I have a mixed relationship with Thanos.
I’m not particularly a huge fan of the character; but, at the same time, Thanos-related material usually signifies broader effects for the Marvel Universe – which means I feel compelled to keep track of what’s going on with the Mad Titan.
My main problem with Thanos is that he’s a tired, shop-worn villain by now, lacking menace or any real interesting dimension. Half the time he feels like a lumbering, over-powered figure fumbling from one evil scheme to the next.
On the other hand, a lot of the mythology around Thanos over the years is where the real interest is: and that’s one good reason to read Thanos material.
That rule applies pretty well to these opening issues of this Thanos title, written by Jeff Lemire.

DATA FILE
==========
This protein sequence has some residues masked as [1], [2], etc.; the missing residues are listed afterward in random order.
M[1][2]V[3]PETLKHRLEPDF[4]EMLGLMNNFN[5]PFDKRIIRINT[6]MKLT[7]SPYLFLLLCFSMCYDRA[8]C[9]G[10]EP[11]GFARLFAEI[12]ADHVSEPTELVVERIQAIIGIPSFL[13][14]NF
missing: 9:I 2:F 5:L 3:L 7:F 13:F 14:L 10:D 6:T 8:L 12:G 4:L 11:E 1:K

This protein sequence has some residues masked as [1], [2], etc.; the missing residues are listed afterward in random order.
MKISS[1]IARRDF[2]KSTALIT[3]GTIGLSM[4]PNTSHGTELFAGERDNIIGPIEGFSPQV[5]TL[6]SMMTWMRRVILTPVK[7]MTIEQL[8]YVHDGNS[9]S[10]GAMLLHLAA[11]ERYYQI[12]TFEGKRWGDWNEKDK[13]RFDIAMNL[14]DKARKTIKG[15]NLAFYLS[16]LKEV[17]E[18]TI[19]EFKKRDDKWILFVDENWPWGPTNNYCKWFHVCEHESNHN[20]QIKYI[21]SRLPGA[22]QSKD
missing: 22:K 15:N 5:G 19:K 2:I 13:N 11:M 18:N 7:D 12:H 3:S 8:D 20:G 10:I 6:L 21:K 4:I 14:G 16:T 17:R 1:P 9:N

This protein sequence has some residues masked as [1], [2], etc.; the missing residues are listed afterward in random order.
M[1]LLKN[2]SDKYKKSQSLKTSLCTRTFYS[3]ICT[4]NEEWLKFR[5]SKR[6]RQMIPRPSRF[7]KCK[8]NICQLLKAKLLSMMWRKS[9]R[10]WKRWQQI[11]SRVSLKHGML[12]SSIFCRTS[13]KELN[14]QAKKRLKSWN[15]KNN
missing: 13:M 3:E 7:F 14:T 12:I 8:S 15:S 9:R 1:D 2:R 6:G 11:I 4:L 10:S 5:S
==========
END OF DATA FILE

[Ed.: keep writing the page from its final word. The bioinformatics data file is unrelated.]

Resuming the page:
Because a book about Thanos also becomes a book about all kinds of characters related to Thanos.
In Thanos #1, we get a welcome return of Starfox, for one thing. In fairness, however, Thanos #1 is a very good Thanos book too, which presents an interesting premise and initiates what might be the most interesting character study of the Mad Titan we’ve seen in a long time.
Thanos, we learn from his son Thane, is dying. That sets this series up on an interesting footing. Moreover, Thane and others are aware of Thanos’s condition and have hatched a plot to kill him, which is why Starfox is brought into things here.
As such, there’s a vibe here of a tyrant approaching the end of his reign and knowing that everyone is out to get him in his moment of weakness – something that evokes historical allusions (Herod, for example) or even more contemporary ones.
There is a palpable sense, particularly in the first few scenes, of Thanos being very paranoid and of everyone either turning against him or trying to undermine his authority.